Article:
Written by James Oswald — When the body of a man is discovered in Edinburgh parkland called The Meadows, Detective Inspector Tony McLean is called in to solve the puzzle. Because nothing is ordinary about the case central to James Oswald’s seventh DI McLean novel, Written in Bones.
The corpse was found high up a tree, impaled on the branches, by a boy out walking his dog. Evidently, it was deposited there from a great height. The dead man is gamekeeper turned poacher Bill Chalmers. A corrupt ex-cop, jailed for dealing drugs, he’d subsequently turned to the life of a philanthropist and had been helping users through a charitable foundation. And the boy who made the grisly find is the son of a local gangster Tommy Johnston who’s been dead for a decade, found murdered in mysterious circumstances. That case remains unsolved. McLean thinks the location of the body is no accident and that this is a carefully constructed message – but from whom, and what is it about?
The media immediately take an interest and Chalmers’ identity is splashed all over the papers. Soon they learn the boy thought the corpse was dropped into the trees by a dragon. But McLean’s research shows no trace of any aircraft flying over Edinburgh at the time the corpse was dropped.
A post mortem discovers a cocktail of drugs in Chalmers’ system. And reports are coming in from all over Edinburgh of people with symptoms similar to withdrawal from drugs – people in senior positions like police and judges.
McLean soon finds himself in a difficult position, running a high profile case which none of the top brass want to openly support because when Chalmers was still an officer he worked directly with many of them. However, these same officers appear keen to put the brakes on the investigation and steer McLean down dead ends. Everywhere McLean goes it seems someone else has got there first. And all the case data on Tommy Johnston’s death has disappeared, deleted or destroyed. It seems everyone involved in the case has something to hide… Can McLean get to the truth?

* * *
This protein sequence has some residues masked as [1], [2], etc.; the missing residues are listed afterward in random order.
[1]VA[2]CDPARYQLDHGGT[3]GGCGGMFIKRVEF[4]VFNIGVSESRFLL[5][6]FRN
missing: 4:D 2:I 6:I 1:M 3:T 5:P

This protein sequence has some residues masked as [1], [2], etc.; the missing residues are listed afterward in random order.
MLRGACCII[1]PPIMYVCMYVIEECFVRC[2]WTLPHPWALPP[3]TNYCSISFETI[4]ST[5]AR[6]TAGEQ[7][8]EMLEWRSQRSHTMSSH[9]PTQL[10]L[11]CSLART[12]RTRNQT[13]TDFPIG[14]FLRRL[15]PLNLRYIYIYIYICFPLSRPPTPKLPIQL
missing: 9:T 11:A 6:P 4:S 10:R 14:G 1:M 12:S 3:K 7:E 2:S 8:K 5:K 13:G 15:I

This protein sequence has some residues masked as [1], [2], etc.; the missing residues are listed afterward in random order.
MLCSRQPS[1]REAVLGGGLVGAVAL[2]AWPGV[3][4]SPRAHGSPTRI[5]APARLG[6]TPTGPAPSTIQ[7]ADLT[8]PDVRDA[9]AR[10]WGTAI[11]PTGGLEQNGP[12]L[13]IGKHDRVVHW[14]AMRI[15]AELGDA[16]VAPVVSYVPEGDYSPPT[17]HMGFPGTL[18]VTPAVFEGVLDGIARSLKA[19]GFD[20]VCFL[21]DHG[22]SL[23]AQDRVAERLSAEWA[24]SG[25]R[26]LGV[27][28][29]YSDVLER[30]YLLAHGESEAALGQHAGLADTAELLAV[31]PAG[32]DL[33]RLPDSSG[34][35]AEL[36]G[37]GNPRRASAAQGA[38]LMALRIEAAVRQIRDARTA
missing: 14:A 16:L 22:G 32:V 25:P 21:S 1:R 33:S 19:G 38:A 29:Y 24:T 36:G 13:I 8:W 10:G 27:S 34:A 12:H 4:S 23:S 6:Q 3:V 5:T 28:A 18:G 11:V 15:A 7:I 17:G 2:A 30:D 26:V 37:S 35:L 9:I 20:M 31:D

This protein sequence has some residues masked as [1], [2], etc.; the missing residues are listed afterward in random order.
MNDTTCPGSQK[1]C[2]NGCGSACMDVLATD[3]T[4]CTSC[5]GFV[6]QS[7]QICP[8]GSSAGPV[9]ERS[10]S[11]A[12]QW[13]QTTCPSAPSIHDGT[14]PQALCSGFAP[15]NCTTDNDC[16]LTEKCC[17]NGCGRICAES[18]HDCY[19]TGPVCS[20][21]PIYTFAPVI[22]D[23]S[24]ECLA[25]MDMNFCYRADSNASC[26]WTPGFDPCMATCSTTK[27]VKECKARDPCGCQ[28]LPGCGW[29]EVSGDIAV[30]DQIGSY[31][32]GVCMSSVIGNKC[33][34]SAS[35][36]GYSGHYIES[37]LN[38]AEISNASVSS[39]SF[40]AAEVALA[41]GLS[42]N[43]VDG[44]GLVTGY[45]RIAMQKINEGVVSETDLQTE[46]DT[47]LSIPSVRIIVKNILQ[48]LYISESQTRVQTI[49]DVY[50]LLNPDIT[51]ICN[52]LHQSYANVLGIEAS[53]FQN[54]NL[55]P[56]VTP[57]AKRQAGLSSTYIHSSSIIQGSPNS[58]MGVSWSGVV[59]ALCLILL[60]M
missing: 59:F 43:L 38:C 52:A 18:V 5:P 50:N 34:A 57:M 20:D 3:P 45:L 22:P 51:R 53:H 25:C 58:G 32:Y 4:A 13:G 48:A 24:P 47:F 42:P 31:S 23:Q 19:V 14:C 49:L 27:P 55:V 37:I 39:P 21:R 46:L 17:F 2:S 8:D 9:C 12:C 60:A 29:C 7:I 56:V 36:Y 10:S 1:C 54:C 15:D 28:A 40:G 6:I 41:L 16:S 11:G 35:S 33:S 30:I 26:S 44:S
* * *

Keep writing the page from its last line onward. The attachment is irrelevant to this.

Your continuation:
Though it’s the latest in a series, Written in Bones can largely be read as a standalone; however there are references to previous investigations and a knowledge of them and the characters is somewhat pertinent. Still, the story is readily accessible and highly readable. This is because James Oswald’s writing is of the highest order. This is a well-constructed, taut crime novel with very well-rounded characters and an unfolding plot which remains a mystery right to the end. There’s corruption, murder and mayhem throughout.
McLean is a great character. A driven, no-nonsense cop who wants the truth out, regardless of the consequences. Sounds a bit familiar? Maybe, but Oswald’s execution of his protagonist avoids the clichés. McLean is a wealthy man, he doesn’t need to spend his time digging into the misfortune of others. He has enough money to pretty much do what he likes. Yet he chose CID and continues to. He’s an interesting, three dimensional creation who jumps off the pages.
The novel’s ultimate outcome does feel slightly unrealistic and not entirely credible when the final explanations come out. Without drifting into spoilers, it involves power, influence and secrets with some money thrown in. Now, it should be said that I probably drew this conclusion because of a lack of knowledge of the previous novels; nevertheless it left me a little disappointed. Others may not feel the same way.
Regardless, it’s no surprise why previous instalments in the series have been bestsellers, and deservedly so.
We’ve previously reviewed several of the author’s previous books, including Prayer for the Dead and The Damage Done. An interview with James Oswald can be found here. Written in Bones is on sale 23 February.
CFL Rating: 4 Stars